Automatic LetsEncrypt for proxy with ACME plugin
adamoutler last edited by
I just wanted to share my settings for those having problems. All of my HTTPS is applied at my v-host server. I was having issues making this fully automatic from PF-Sense but I got it figured out today.
This is to assist you in setting up webroot over the top of an existing server.
Here's what we will accomplish
- pfSense ACME will automatically update
Here's how we will accomplish this
- Set up a webroot in pfSense ACME
- Set up a way to automatically SCP the key and cer files at the end of ACME update
- Set up a reverse proxy to send the authentication requests back to pfsense
- Set up the certificates to be applied with a single "include" statement on any new host.
Here's my setup
This is for reference, in case you are wondering what a proxy is/does. It stands between the server and the outside world. It's also a great place to apply all of your https.
Internet - Firewall - Apache proxy/v-host server - actual host
Note: If you're trying to copy the code below, please note you must replace the entirety of <any specific="" informaiton="">including the angle brackets.
I set up a key and registered it with Let's Encrypt Production
See attached picture.
Domainname: <my server.com="">Method: webroot local folder
Root Folder: /usr/local/www/.well-known/acme-challenge/
You need to set up certificates to automatically log in and perform actions. There is a problem here though. For SSH, the connection won't automate commands for me. So i'm plain-texting my password to the v-host server.
Action list 1:
scp /tmp/acme/<location from="" dry="" run="" of="" acme="">/fullchain.cer <myusername>@<my.ser.ver.ip>:/etc/apache2/certs/</my.ser.ver.ip></myusername></location>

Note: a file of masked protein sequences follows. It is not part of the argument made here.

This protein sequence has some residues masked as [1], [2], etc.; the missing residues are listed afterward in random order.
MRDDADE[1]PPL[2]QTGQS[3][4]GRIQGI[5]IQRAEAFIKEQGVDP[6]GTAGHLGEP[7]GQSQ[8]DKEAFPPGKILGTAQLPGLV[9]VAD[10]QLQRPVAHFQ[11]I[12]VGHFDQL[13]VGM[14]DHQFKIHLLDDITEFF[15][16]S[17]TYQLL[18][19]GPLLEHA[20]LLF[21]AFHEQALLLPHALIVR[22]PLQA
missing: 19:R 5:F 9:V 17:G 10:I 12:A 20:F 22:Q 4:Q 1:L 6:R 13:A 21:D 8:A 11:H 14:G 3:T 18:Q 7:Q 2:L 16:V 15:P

scp /tmp/acme/<location from="" dry="" run="" of="" acme="">/<my site="">.key <myusername>@<my.ser.ver.ip>:/etc/apache2/certs/</my.ser.ver.ip></myusername></my></location>
There is a critical problem with simply running this. Because it is a live website, reloading the apache server requires me to pass in a password. Maybe you have a better option? Mention it below
Action list 2:
ssh <myusername>@ <my.ser.ver.ip>"echo '<mypassword>' |sudo -kS service apache2 reload"</mypassword></my.ser.ver.ip></myusername>
Apache Server Configuration
You need to create a username for pfSense to log in if you don't already have a service account.
Create a folder for your certs
sudo mkdir /etc/apache2/certs
sudo nano /etc/apache2/certs/certs.conf
add the following content to it:
SSLCertificateFile /etc/apache2/certs/fullchain.cer SSLCertificateKeyFile /etc/apache2/certs//<my key="" from="" acme="" output="">.key ProxyPass /.well-known/acme-challenge http://<ip to="" pfsense="">/.well-known/acme-challenge ProxyPassReverse /.well-known/acme-challenge http://<ip to="" pfsense="">/.well-known/acme-challenge</ip></ip></my>
now set the permissions of the certs so pfSense can access it and enable proxying.
sudo chown root:www-data /etc/apache2/certs/*; sudo chmod 640 /etc/apache2/certs/*; sudo a2enmod proxy
Now, to each of your new v-hosts. Applying permanent HTTPS access is as easy as adding an entry to PFSense ACME, and adding this line into your .conf file
Now pfSense ACME should be able to automatically generate and update your certificatres. This works because we are proxying the /.well-known/acme-challenge directory back to the firewall where the webroot takes over and handles your certificates. After the authentication, pfSense should take your ACME Certs and SCP the files to your server, then reload the apache server.
If you are missing any values, run ACME once, and read the log it provides. All the certificate files are within the logs. All the Addresses and account names/passwords you should have.
Please note, this is only intended to be an example for a single site. Your configuration will be different if you must modify multiple sites or if you have anything special.
I'm interested in feedback on this. If you have any concerns/pictures to add please mention them and I'll modify the guide above.
Why on Earth would you do it that way vs just handling ACME on the server? If the certificate has nothing to do with pfSense, and the proxy or web server is capable of handling the request, just handle it there with a local ACME client (certbot, acme.sh, dehydrated, etc)
Exposing the firewall web server, adding users to scp keys around… Lots of things here are using insecure practices, or at least less-than-ideal ones.